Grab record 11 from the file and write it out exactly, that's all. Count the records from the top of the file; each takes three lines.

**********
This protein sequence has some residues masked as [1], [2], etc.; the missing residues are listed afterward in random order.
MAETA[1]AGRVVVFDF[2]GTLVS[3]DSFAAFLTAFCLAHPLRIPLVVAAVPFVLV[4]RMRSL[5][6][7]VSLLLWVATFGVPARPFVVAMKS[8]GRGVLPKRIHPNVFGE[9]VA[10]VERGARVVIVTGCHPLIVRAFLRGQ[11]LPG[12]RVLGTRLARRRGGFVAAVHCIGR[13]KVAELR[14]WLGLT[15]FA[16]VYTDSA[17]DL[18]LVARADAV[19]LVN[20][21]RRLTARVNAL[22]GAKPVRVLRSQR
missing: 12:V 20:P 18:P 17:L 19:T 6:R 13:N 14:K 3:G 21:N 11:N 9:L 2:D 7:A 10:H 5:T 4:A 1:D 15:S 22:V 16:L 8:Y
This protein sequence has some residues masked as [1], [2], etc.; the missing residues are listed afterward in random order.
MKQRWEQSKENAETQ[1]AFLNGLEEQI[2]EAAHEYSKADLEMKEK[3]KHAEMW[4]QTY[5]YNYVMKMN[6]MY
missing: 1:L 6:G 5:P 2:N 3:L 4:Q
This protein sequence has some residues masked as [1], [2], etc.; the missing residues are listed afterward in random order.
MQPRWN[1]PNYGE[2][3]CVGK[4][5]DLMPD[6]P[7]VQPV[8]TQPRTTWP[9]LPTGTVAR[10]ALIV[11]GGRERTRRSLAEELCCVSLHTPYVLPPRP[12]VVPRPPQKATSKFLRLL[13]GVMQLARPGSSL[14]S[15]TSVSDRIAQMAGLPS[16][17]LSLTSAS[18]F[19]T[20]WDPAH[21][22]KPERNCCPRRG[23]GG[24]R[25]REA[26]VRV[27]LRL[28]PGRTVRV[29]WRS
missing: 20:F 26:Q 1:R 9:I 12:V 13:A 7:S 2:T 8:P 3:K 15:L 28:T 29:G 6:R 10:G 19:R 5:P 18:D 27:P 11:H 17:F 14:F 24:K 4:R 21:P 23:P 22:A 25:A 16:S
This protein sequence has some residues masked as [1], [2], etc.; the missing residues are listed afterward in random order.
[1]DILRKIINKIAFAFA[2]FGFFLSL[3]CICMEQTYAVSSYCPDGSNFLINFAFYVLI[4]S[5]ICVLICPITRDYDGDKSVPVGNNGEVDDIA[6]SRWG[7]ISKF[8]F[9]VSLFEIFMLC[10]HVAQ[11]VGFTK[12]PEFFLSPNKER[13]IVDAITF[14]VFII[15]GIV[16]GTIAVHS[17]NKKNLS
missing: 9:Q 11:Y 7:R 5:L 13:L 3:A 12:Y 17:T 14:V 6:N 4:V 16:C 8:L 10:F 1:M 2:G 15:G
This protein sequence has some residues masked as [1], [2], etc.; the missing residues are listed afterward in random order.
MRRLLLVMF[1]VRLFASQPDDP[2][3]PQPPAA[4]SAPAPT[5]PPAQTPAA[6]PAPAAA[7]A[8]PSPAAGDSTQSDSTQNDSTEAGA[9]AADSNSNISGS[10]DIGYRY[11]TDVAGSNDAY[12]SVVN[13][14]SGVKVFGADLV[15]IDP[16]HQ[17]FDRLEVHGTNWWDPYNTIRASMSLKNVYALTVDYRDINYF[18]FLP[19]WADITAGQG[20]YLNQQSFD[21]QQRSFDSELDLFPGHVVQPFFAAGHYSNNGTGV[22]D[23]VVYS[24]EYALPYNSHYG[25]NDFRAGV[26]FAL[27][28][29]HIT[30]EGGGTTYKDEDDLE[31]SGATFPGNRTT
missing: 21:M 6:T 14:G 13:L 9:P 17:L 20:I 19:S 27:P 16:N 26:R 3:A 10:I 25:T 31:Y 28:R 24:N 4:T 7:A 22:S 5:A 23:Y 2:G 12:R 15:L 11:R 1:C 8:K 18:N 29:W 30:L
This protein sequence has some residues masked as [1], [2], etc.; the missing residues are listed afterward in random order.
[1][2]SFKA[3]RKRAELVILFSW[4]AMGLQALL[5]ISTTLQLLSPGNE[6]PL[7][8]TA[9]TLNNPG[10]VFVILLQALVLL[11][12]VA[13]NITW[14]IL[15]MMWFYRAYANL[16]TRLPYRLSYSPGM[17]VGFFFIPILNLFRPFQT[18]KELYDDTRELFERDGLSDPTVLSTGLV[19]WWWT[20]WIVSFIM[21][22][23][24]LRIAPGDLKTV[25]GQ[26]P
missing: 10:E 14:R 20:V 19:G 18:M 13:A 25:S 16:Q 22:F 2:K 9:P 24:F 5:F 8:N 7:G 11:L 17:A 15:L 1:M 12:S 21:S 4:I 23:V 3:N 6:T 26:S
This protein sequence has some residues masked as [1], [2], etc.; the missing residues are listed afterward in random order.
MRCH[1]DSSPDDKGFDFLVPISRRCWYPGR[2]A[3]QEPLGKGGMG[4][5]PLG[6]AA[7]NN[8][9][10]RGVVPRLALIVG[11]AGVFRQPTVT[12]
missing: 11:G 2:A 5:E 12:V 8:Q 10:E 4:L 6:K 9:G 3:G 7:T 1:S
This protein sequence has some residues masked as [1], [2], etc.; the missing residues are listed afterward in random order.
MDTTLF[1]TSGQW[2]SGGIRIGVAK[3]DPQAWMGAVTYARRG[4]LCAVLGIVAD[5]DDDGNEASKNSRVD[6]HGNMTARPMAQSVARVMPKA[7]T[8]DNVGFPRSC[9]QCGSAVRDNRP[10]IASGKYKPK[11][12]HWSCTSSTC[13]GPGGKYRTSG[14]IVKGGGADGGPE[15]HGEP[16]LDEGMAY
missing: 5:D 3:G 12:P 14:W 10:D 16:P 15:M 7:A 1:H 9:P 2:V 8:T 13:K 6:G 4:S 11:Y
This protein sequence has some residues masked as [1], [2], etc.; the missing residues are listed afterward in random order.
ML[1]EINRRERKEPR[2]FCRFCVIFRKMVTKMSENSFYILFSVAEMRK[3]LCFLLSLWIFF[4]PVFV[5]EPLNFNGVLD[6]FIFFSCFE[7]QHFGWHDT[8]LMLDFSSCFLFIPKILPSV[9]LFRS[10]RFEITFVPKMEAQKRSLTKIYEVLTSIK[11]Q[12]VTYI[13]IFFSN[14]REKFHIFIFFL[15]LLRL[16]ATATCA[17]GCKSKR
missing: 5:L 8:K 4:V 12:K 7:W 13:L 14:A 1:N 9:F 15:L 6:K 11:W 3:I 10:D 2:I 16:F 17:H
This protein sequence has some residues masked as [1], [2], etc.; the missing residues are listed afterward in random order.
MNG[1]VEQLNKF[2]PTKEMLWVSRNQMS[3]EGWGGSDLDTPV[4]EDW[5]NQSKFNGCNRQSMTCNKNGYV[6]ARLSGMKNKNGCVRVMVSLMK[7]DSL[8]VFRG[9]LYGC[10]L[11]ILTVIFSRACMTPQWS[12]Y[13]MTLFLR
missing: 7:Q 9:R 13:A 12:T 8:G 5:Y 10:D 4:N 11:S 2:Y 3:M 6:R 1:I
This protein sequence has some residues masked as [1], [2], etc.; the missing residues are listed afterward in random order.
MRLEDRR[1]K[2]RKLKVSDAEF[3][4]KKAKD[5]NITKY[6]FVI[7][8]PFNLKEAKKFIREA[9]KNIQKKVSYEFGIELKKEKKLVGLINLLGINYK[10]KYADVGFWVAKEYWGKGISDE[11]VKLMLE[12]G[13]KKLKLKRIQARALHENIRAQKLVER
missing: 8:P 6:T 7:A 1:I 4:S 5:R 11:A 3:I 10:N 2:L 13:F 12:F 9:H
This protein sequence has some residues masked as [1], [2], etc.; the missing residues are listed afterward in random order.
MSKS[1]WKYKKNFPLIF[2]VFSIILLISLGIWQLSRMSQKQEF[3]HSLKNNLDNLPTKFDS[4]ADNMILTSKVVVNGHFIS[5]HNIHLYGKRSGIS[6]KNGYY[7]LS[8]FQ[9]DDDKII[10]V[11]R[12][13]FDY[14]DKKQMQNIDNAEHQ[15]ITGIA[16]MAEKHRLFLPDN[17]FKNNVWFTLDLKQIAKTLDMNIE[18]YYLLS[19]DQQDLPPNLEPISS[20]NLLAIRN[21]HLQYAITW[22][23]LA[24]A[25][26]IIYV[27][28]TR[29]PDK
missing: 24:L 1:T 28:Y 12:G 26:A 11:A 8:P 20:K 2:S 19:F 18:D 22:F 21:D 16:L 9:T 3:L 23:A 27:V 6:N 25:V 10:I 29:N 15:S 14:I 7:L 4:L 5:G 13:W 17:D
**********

This protein sequence has some residues masked as [1], [2], etc.; the missing residues are listed afterward in random order.
MRLEDRR[1]K[2]RKLKVSDAEF[3][4]KKAKD[5]NITKY[6]FVI[7][8]PFNLKEAKKFIREA[9]KNIQKKVSYEFGIELKKEKKLVGLINLLGINYK[10]KYADVGFWVAKEYWGKGISDE[11]VKLMLE[12]G[13]KKLKLKRIQARALHENIRAQKLVER
missing: 8:P 6:T 7:A 1:I 4:S 5:R 11:A 3:I 10:N 2:L 13:F 12:F 9:H